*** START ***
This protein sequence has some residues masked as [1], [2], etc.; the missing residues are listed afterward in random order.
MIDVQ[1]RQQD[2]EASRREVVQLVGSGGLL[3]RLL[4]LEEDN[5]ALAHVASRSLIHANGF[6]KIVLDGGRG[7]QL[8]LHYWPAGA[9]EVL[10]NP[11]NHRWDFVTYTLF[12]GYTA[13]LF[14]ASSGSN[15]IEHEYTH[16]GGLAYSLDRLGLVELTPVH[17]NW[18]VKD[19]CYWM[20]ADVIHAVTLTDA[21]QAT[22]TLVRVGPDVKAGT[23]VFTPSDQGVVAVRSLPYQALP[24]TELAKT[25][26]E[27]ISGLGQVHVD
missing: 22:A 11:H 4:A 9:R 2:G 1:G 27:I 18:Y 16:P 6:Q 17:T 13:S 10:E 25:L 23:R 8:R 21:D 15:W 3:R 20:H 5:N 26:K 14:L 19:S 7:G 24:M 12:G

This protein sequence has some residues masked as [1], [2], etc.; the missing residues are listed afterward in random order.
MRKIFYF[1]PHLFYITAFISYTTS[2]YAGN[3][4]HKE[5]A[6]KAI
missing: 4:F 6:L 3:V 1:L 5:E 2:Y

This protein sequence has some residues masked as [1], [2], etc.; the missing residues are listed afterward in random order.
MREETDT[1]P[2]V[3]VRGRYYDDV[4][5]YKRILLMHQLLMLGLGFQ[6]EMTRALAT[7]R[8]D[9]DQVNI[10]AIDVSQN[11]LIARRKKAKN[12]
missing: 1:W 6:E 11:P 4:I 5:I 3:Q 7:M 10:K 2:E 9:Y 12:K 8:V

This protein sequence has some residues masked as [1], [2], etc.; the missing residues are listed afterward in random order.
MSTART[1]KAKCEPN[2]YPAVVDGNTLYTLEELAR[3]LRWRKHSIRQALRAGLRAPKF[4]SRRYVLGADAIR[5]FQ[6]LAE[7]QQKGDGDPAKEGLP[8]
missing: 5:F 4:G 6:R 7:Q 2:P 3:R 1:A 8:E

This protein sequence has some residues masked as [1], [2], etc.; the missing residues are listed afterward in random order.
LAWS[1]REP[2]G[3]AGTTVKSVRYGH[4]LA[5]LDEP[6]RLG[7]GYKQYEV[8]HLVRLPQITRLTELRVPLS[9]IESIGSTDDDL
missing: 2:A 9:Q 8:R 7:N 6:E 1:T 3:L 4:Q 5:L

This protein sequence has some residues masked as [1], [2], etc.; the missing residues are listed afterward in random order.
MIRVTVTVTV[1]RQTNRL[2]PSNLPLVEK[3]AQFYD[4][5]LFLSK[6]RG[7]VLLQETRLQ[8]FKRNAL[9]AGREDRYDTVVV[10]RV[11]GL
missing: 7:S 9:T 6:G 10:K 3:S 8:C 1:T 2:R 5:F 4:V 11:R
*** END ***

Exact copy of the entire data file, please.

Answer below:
This protein sequence has some residues masked as [1], [2], etc.; the missing residues are listed afterward in random order.
MIDVQ[1]RQQD[2]EASRREVVQLVGSGGLL[3]RLL[4]LEEDN[5]ALAHVASRSLIHANGF[6]KIVLDGGRG[7]QL[8]LHYWPAGA[9]EVL[10]NP[11]NHRWDFVTYTLF[12]GYTA[13]LF[14]ASSGSN[15]IEHEYTH[16]GGLAYSLDRLGLVELTPVH[17]NW[18]VKD[19]CYWM[20]ADVIHAVTLTDA[21]QAT[22]TLVRVGPDVKAGT[23]VFTPSDQGVVAVRSLPYQALP[24]TELAKT[25][26]E[27]ISGLGQVHVD
missing: 22:A 11:H 4:A 9:R 2:G 1:G 27:I 18:Y 16:P 6:Q 17:T 13:S 10:E 25:L 23:R 8:R 21:D 15:W 3:R 20:H 5:N 26:K 14:L 19:S 7:G 24:M 12:G

This protein sequence has some residues masked as [1], [2], etc.; the missing residues are listed afterward in random order.
MRKIFYF[1]PHLFYITAFISYTTS[2]YAGN[3][4]HKE[5]A[6]KAI
missing: 4:F 6:L 3:V 1:L 5:E 2:Y

This protein sequence has some residues masked as [1], [2], etc.; the missing residues are listed afterward in random order.
MREETDT[1]P[2]V[3]VRGRYYDDV[4][5]YKRILLMHQLLMLGLGFQ[6]EMTRALAT[7]R[8]D[9]DQVNI[10]AIDVSQN[11]LIARRKKAKN[12]
missing: 1:W 6:E 11:P 4:I 5:I 3:Q 7:M 10:K 2:E 9:Y 12:K 8:V

This protein sequence has some residues masked as [1], [2], etc.; the missing residues are listed afterward in random order.
MSTART[1]KAKCEPN[2]YPAVVDGNTLYTLEELAR[3]LRWRKHSIRQALRAGLRAPKF[4]SRRYVLGADAIR[5]FQ[6]LAE[7]QQKGDGDPAKEGLP[8]
missing: 5:F 4:G 6:R 7:Q 2:P 3:R 1:A 8:E

This protein sequence has some residues masked as [1], [2], etc.; the missing residues are listed afterward in random order.
LAWS[1]REP[2]G[3]AGTTVKSVRYGH[4]LA[5]LDEP[6]RLG[7]GYKQYEV[8]HLVRLPQITRLTELRVPLS[9]IESIGSTDDDL
missing: 2:A 9:Q 8:R 7:N 6:E 1:T 3:L 4:Q 5:L

This protein sequence has some residues masked as [1], [2], etc.; the missing residues are listed afterward in random order.
MIRVTVTVTV[1]RQTNRL[2]PSNLPLVEK[3]AQFYD[4][5]LFLSK[6]RG[7]VLLQETRLQ[8]FKRNAL[9]AGREDRYDTVVV[10]RV[11]GL
missing: 7:S 9:T 6:G 10:K 3:S 8:C 1:T 2:R 5:F 4:V 11:R